The frozen heart was ground to fine powder in liquid nitrogen. Whole heart muscle lysate was prepared according to our published protocol [15, 25]. Primary antibody of for SERCA2a (1:3,000) has been previously described . A monoclonal antibody to β-actin (1:5,000, Sigma; St Louis, MO) was used to confirm protein loading.
SERCA2a immunofluorescence staining
SERCA2a expression was confirmed by immunofluorescence staining. Briefly, 10 μm frozen heart sections was blocked with 20% goat serum at room temperature for 30 min. The rabbit polyclonal anti-SERCA2a antibody was then applied at the dilution of 1:3,000 overnight at 4°C . SERCA2a staining was revealed with an Alex 488 conjugated goat anti-rabbit antibody (1:100 dilution).
General heart histology was evaluated by hematoxylin and eosin (HE) staining. Cardiac fibrosis was examined by Masson trichrome staining as we described before . Fibrotic tissue stained blue and myocardium stained dark red.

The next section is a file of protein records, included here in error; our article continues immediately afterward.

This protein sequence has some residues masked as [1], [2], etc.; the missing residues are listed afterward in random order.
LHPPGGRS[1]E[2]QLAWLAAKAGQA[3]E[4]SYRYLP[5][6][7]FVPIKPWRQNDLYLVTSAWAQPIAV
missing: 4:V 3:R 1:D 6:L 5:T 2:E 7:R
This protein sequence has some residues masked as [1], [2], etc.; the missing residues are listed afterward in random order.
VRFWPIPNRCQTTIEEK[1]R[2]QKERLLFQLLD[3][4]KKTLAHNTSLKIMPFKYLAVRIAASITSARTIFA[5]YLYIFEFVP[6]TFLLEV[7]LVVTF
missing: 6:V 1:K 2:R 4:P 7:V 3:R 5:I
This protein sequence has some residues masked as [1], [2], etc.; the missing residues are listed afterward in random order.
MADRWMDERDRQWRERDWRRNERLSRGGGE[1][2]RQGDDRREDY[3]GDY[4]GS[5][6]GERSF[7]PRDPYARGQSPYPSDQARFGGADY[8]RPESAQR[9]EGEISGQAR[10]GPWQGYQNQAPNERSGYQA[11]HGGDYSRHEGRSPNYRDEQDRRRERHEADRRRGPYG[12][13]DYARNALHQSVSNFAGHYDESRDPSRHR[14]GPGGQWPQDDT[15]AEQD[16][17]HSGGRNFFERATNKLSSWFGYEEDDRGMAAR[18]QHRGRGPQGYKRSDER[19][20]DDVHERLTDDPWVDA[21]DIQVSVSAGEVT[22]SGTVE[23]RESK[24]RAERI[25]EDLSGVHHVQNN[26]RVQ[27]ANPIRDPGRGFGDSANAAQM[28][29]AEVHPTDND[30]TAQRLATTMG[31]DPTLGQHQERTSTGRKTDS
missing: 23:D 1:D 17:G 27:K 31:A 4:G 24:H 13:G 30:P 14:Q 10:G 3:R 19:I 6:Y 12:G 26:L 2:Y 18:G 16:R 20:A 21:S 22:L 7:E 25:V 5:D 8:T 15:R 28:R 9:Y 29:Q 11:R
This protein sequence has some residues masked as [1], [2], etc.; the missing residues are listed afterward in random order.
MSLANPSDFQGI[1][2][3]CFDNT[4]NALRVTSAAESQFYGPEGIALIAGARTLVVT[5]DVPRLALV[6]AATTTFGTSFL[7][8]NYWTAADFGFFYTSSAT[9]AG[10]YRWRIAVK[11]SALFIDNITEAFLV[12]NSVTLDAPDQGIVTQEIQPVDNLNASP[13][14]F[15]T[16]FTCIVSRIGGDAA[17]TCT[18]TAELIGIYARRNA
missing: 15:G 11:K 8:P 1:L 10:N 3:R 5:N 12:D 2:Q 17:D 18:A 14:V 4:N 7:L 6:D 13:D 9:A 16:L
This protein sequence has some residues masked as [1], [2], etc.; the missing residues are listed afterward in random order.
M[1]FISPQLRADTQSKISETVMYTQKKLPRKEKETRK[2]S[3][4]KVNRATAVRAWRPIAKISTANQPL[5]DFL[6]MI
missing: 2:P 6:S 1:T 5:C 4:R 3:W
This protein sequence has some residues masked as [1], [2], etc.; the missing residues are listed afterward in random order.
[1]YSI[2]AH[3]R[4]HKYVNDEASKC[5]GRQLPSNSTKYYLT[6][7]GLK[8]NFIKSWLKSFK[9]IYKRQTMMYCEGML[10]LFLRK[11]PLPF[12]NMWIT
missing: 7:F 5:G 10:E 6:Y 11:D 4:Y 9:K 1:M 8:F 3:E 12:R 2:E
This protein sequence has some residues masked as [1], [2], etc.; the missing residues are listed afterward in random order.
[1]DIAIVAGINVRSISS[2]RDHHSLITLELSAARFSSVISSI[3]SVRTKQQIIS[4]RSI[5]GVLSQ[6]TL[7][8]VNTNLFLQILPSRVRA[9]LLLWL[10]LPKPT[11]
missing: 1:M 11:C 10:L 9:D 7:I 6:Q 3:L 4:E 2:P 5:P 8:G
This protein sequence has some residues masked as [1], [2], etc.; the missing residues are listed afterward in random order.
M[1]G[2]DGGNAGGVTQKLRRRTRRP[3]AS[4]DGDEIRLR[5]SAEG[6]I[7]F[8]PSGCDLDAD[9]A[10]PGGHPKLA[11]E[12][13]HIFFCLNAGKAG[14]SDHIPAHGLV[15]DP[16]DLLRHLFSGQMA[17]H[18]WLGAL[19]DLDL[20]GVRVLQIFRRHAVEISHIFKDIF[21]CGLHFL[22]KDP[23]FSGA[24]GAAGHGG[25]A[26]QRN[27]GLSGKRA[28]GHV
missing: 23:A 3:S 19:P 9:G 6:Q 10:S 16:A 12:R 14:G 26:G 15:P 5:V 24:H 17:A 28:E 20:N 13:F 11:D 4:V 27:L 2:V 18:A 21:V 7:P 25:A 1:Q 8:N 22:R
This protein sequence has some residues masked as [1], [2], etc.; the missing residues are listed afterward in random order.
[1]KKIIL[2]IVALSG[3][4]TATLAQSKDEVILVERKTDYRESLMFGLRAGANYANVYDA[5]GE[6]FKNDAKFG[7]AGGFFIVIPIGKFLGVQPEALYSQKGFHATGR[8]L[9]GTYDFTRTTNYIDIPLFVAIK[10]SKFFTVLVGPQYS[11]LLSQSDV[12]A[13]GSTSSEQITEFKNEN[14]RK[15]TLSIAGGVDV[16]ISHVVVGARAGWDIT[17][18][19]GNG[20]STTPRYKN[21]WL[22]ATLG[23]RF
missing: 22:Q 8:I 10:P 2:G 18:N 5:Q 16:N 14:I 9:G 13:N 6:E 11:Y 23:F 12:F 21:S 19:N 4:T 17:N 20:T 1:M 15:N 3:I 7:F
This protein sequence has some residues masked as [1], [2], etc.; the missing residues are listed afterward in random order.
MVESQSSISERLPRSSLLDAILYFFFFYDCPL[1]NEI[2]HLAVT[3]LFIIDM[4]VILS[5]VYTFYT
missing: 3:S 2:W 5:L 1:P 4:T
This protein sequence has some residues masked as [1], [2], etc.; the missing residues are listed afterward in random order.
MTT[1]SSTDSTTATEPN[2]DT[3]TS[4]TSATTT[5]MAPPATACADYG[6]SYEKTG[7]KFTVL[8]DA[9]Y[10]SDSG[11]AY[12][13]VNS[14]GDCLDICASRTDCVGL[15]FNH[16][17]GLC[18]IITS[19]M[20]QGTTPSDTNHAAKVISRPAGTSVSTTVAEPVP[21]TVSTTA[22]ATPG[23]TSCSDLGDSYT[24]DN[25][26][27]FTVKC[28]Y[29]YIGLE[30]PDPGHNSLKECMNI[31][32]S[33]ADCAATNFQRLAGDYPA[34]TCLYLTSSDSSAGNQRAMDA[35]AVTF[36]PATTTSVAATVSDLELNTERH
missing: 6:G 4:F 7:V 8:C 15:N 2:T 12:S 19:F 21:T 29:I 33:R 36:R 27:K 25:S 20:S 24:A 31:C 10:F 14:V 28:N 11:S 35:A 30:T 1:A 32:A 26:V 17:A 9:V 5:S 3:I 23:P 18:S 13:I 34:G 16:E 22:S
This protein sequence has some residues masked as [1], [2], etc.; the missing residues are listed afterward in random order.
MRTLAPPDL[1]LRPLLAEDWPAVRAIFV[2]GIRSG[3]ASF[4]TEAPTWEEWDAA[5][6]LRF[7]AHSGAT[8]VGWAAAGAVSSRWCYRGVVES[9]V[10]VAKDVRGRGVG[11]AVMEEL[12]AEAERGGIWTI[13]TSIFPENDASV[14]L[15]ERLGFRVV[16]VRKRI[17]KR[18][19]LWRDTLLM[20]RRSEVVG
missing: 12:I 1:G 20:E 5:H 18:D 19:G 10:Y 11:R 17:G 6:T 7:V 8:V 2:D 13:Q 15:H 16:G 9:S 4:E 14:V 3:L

Mice were anesthetized with isoflurane (3% induction, 1-1.5% maintenance). A non-invasive 12-lead ECG was performed according to our published protocol . ECG signals were processed through a single channel bioamplifier (Model ML132; AD Instruments) and then recorded on a Model MLA0112S PowerLab system using the Chart software (version 5.5.5, AD Instruments, Colorado Springs, CO). ECG from a continuous 1 min recording was analyzed by the Chart ECG analysis software (version 2.0, AD Instruments). The amplitude of the Q wave was analyzed using the lead I tracing. The remaining ECG parameters were analyzed using lead II tracing results. Cardiomyopathy index is determined by dividing the QT interval with the PQ segment (QT/PQ).
Data are presented as mean ± standard error of mean. Statistical analysis was performed with the SPSS software (SPSS, Chicago, IL) using one-way ANOVA followed by Bonferroni post hoc analysis. Difference was considered significant when P < 0.05.
AAV-9 mediated SERCA2a gene transfer in old mdx mice